The wind is blowing today. I'm not talking about a summer breeze rippling softly through the grass, but wind, mighty enough that the giant evergreens that rim our hilly neighborhood sway in the sky overhead and the deciduous trees rain leaves like heavy, multi-colored snow. I sit on our deck in my shorts and sleeveless shirt, drinking my morning tea, reading the Psalms and listen to this wonderful sound of wind because even though the calendar might declare that summer has ended and the trees know it's time (again) to drop those autumn leaves, the sun shines and the wind is warm.
Today I love this warm wind. I always love the wind, actually. I love the frenzy it can whip up on water, locomote clouds, and even propel people at times. Invisible, powerful wind. Air with force. I realize I have not had to fight it when it counts. I've had umbrellas turn inside out, coats and even skirts lift from it--sometimes even to my momentary embarrassment--but wind has never been my enemy. Not in any real sense. I've stood at winds and watched its power, but haven't had to pray for my life caught in a frothy sea stirred up by it.
But sometimes I haven't loved the results of wind. When a mighty wind came roaring down the Frazer Valley one autumn, our home was caught in its path and we lost a large portion of our roof one night. The rain came next, and Beve had to climb up into the attic in the post-midnight hours to jerry-rig some kind of protection until daylight so water didn't pour straight into the house. The window of E's bedroom actually blew out during that same storm. The next morning, with no power and schools closed, all the neighbors on our street helped each other pick up the pieces, replace shingles and put in new windows. It was one of the most communal times we had living there, and though not good, I thank the wind for that. If that makes sense.
I haven't always loved wind. When I was a child, there was a wind I resented as much as any kind of weather. It's called the Chinook, a wind of the Palouse. A lovely, pile of snow had fallen, the kind of snow sure to cancel school and let us pull out our sleds and go over to Jefferson Elementary School (where Beve and I both attended) and we'd be all set to spend the day sledding on what I have to tell you was the very best sledding hill anyone has ever seen. That hill at Jefferson was so perfect, and we grew up at such a time that we were actually allowed to slide down it during recess each snowy day. In winter, Beve purposely wore his giant wing-tip shoes because they were smooth on the bottom and he'd be allowed to slide STANDING UP all the way to the bottom. That hill was a two level hill with a flat space in the middle where, during non-snowy days, the older boys played football. The hill was steep enough above it, however, that you could slide (for me it was on my coat, NOT standing), across the flat, and down the next steep part all the way to the parking lot, where the only obstacle was a light pole in the center of the bottom. Sliding was great, but with sleds we could make it all the was across the parking lot and practically hit the school building. And that, my friends, was the goal...well, not quite the goal, but close enough.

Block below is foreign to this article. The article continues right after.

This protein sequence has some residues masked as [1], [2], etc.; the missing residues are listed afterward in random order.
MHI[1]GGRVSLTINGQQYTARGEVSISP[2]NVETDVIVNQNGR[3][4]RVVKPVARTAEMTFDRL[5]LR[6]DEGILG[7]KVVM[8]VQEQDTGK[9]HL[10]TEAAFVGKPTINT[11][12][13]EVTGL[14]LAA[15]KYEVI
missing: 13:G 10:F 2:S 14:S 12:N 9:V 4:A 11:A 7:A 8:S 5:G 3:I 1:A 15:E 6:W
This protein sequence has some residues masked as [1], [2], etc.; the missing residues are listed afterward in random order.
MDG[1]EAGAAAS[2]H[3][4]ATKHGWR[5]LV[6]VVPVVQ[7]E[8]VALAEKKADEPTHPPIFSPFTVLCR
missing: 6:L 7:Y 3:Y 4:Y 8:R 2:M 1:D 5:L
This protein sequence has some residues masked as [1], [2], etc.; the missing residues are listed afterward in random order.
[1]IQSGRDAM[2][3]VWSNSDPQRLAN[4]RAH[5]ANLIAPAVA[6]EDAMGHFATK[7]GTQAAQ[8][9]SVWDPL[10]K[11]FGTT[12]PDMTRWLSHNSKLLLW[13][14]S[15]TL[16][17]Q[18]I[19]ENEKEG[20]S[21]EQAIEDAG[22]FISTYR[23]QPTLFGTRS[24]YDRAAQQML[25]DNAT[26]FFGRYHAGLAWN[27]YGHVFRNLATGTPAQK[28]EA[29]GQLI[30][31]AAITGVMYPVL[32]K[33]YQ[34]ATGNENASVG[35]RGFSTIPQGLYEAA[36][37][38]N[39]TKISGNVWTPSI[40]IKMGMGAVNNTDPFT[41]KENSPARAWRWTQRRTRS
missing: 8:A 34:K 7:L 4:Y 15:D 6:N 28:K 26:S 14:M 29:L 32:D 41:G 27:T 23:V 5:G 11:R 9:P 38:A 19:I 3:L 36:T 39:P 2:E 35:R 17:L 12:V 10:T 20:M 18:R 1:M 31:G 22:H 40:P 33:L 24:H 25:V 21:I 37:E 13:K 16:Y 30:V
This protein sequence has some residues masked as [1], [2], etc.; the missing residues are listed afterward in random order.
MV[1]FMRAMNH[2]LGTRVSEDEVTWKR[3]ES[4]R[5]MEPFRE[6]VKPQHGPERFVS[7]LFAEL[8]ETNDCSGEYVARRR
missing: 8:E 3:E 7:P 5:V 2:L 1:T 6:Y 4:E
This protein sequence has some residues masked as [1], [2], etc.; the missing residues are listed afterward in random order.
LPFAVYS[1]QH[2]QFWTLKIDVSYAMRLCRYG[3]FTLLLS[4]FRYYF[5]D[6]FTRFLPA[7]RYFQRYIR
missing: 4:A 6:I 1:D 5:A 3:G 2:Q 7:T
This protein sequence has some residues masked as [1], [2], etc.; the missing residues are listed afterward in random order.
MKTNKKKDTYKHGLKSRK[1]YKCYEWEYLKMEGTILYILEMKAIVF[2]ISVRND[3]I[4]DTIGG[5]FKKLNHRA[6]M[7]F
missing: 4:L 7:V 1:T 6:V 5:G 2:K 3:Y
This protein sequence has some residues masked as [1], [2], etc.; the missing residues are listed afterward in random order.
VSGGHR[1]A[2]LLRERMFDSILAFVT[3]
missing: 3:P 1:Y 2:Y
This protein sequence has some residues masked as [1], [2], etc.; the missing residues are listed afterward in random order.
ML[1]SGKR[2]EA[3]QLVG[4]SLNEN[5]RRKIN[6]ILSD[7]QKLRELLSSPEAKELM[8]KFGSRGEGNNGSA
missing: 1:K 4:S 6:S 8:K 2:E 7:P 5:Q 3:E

(I have to say one of the most tragic losses to Beve and me in Pullman has long been the remodel of that elementary school, because that hill was destroyed in the process. We don't drive past very often, but if we ever have occasion to when we're in town, we have a moment of silence for what was lost. In fact, I think we should stop for a moment right now.)
OK. So there would be a steady snow fall all afternoon and evening. The streets and cars and every other thing so covered, we'd go to bed certain the next day would be one of sledding. Or at least of sliding at recess. But in the middle of the night a wind would begin to blow in. A warm wind, called the Chinook. And by the next morning when I stumbled out of bed, that winter wonderland would have disappeared. Wiped completely clean. Back to the drab gray world where no sledding was possible. At least that's how it always felt to me.
But when I became a Christian and first really read the New Testament, I really began my love affair with wind. In John 3, when he asks about being saved, Jesus speaks the impenetrable words about how the a person born of the Spirit is like the wind: "A wind blows where it will..." This intrigued me. Still does. It takes reading Acts 1 to make sense of John 3, I think. In Acts 2, we get it. "Suddenly a sound like the blowing of a violent wind came from heaven and filled the whole house where [the apostles] were sitting. They saw what seemed to be tongues of fire that separated and came to rest on each of them. All of them were filled with the Holy Spirit..." (vs.2-3)
The Holy Spirit comes upon us like wind. A wind not merely as warm as today's outside my house here in NW Washington State or the kind of tropical breezes one finds in...well, the tropics, obviously (though someone today told me it felt exactly like we were in the tropics. I loved it--she was appalled). No that Spirit-wind of Acts was fiery hot, lighting each it landed on with a white hot passion not merely for the moment but for the rest of their lives.
This is what the Spirit does. He blows fire into us, then sweeps away the dead leaves of our past, perhaps, or even the snow that we built around our hearts. Something burns clean and new. And then whatever we thought to make of ourselves takes second place to what He wants to make of us. To where He blows us. That's what it means, Jesus said to Nicodemus, to be born of the Spirit. We are born once and go our way, and that's one thing. Then born of the Spirit and go whatever way He blows us. If we let Him.
I love the wind. And the Wind. He is the one who blows my life where He will. Blow, Spirit, blow.